{% include critical/new-critical.css %}
  {% endcapture %}

  {% if page.layout == "posts" %}
  {% capture postsStyle %}
    {% include critical/posts.css %}
  {% endcapture %}
  {% endif %}

  {% if page.pagestyle %}
   {% capture critical %}
    {% include critical/{{ page.pagestyle }} %}
   {% endcapture %}
  {% endif %}

The CSS for critical styles can be written in Sass and compiled to the _includes/critical folder using Gulp. It is also possible to create a styles.css file in the _includes/critical folder. Critcal CSS is included in the generated page when the documents front matter with the name of the critical CSS file matches an existing CSS file in `_includes/critical/:

layout: standard
pagestyle: home.css


This instance of Jekyll has support for the h-card microformat that is used by IndieWeb sites to identify content and authorship. You can read more about it on Editing the contents in _data/about.yml will enable h-card microformats for IndieWeb publshing.

Note: The webmention entry in the about.yml file should match the domain if you set up an account on

The content of the file look like this:

  name: Josh Vogt
  bio: >-
    This is a bio for use with microformats h-card. This helps other
    machines understand your content for IndieWeb publishing.
  - name: twitter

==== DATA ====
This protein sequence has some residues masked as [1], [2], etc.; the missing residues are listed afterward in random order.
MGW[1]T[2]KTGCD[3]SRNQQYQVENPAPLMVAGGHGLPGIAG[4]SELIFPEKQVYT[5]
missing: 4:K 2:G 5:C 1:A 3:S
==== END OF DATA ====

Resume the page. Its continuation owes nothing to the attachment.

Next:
url: ''
    class: u-url;
  - name: github
    url: ''
    class: u-url;
  - name: email
    url: 'mailto:[email protected]'
    class: u-email
  - name: sms
    url: 'sms:+14169671111'
    class: u-tel
  - name: my site
    url: ''
    class: u-url

Include your own details in this file. You don't need to include any social network information if you don't want to but you'll need at least one available if you want to be able to sign in to site using just you domain address. It's worth it.


Webmentions allow other content creators to respond to your posts. The inital implementation is very basic. To get started with webmentions, go to and sign in with your domain (this is assuming you've already edited the contents in about.yml and published your site on Netlify).

The references required to use webmentions are already included in this starter project. However, you will need to add your domain name in the about.yml file under the webmention entry. When the site builds the endpoints for sending and receiving mentions will be updated with your information.